Marvel.com: Not long after that, you drew HOWLING COMMANDOS OF S.H.I.E.L.D., with more than a few Kirby co-creations—from Dum Dum and Jasper Sitwell to Orrgo. Was it intimidating to update some of those characters?
Brent Schoonover: It was! Especially Dum Dum. He’s kind of one of these characters who’ve dropped in on almost every title in the Marvel Universe over time. Jasper had a nice cheat since he was a zombie, so you could kind of make him your own. Orrgo is tricky because you can really make that face cartoony or creepy. They all had their challenges in their own right, but then add that Jack was their co-creator on top of it all, and was a little intimidating. Thankfully, you don’t have a lot of time to dwell on it as the pages need to get done to hit that deadline. I was proud that [in our final issue] we were able to do a cool callback to the original Howling Commandos cover Jack did.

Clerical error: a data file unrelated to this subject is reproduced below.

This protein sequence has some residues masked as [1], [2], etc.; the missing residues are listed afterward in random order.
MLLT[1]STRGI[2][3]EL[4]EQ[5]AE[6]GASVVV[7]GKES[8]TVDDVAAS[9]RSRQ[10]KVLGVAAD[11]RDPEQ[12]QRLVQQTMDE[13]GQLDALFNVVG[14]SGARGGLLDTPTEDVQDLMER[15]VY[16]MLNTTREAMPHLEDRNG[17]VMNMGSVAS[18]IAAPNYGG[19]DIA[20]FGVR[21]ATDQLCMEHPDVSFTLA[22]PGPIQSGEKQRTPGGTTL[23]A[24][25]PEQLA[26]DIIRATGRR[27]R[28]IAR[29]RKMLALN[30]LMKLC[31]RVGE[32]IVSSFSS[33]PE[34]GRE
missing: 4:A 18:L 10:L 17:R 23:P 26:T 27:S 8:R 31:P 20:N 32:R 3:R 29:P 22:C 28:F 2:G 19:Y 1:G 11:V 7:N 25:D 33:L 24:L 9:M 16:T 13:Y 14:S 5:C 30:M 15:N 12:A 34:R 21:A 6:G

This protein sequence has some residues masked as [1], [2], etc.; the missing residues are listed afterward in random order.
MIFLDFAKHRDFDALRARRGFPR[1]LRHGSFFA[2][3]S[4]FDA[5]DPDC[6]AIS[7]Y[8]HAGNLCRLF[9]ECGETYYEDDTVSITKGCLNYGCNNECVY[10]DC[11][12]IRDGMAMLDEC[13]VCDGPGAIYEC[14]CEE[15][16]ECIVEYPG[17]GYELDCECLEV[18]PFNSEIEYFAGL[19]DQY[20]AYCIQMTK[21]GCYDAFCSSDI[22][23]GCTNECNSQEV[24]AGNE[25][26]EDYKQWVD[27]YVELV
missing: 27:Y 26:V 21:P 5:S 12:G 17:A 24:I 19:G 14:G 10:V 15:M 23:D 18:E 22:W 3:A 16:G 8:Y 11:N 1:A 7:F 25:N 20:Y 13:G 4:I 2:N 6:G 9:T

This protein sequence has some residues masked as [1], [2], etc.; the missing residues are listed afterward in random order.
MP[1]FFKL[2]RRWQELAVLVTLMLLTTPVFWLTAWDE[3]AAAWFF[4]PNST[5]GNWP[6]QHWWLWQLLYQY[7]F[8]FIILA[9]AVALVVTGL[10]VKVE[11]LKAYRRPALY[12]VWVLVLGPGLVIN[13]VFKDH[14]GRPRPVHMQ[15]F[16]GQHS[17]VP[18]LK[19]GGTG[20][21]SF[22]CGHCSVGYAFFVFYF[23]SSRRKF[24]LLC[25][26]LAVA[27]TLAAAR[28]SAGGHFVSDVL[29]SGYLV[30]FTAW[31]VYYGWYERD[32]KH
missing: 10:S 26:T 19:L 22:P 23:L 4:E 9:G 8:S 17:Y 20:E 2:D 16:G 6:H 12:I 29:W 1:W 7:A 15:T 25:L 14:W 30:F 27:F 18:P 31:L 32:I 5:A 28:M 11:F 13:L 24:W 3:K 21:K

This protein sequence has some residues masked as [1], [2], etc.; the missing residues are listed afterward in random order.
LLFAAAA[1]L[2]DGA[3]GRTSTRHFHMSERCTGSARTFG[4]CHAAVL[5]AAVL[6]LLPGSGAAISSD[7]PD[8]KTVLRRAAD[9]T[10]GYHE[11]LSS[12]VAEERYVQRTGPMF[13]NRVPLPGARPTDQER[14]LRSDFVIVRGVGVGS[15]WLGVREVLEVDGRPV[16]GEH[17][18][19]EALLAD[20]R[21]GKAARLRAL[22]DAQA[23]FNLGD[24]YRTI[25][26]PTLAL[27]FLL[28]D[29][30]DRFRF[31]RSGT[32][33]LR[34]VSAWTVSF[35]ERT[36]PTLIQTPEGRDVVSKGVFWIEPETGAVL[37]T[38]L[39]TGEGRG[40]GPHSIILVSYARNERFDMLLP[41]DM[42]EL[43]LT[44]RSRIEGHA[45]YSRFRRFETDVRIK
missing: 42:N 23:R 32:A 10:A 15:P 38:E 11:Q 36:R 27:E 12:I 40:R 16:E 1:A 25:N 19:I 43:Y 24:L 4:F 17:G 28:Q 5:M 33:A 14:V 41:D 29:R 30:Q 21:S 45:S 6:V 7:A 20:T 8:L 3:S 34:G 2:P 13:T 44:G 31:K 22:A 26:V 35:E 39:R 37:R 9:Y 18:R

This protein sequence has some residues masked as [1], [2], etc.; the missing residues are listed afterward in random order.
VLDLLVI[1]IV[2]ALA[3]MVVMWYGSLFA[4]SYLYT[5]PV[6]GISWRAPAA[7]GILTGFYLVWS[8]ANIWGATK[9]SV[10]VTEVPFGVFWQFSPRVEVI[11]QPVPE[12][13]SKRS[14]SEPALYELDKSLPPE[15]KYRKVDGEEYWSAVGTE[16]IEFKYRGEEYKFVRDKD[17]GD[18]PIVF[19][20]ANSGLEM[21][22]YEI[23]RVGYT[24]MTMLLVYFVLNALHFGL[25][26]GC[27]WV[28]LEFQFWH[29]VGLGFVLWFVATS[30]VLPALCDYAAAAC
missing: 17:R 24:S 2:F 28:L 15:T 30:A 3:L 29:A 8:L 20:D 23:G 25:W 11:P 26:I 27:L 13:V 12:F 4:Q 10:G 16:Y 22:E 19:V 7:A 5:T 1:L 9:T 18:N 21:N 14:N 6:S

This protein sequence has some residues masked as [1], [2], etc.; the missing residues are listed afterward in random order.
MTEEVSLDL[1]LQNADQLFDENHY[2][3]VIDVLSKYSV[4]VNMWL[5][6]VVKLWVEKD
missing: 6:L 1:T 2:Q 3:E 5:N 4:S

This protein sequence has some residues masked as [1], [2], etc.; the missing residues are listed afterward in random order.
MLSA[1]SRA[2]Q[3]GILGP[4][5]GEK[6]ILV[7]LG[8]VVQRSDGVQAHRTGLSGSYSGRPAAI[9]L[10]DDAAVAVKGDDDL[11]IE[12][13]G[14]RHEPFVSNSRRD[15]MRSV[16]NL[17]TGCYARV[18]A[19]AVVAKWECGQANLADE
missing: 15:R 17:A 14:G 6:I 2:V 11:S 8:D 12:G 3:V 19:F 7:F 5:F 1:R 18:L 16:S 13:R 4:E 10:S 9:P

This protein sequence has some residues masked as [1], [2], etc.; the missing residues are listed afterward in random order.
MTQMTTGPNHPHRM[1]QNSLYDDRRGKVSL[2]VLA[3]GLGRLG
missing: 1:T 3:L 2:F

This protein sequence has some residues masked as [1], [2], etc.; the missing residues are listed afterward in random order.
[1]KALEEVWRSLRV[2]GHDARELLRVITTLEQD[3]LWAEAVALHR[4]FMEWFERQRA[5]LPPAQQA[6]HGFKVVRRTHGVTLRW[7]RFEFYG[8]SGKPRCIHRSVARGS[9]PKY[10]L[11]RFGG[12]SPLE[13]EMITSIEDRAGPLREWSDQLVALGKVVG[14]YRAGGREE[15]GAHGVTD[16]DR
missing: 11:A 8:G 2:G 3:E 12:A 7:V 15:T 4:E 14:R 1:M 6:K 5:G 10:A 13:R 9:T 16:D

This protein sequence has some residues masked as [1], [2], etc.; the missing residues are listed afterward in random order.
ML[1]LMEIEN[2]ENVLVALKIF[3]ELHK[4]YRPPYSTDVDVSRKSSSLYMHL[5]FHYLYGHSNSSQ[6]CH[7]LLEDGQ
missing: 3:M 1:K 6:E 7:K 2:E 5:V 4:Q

Marvel.com: Your Orrgo retains a lot of Kirby’s initial design while framing him in a different light. Did it feel like you were adding to this character that first debuted so many decades ago?
Brent Schoonover: Yeah, like I mentioned above, he can either come off cartoony or scary. And I like to think we played that up in the series pretty well. He’s kind of got an Iron Giant quality to him that I appreciate. And I thought Frank Barbiere did a great job fleshing his character out as the series went on. Our last issue was a Standoff tie-in and he was the main focus. I don’t think he’s had too many issues where he’s gotten to be the main character since the Kirby days, honestly.
Marvel.com: In a more general way, you got to play in the mega monster sandbox in COMMANDOS. How fun was that?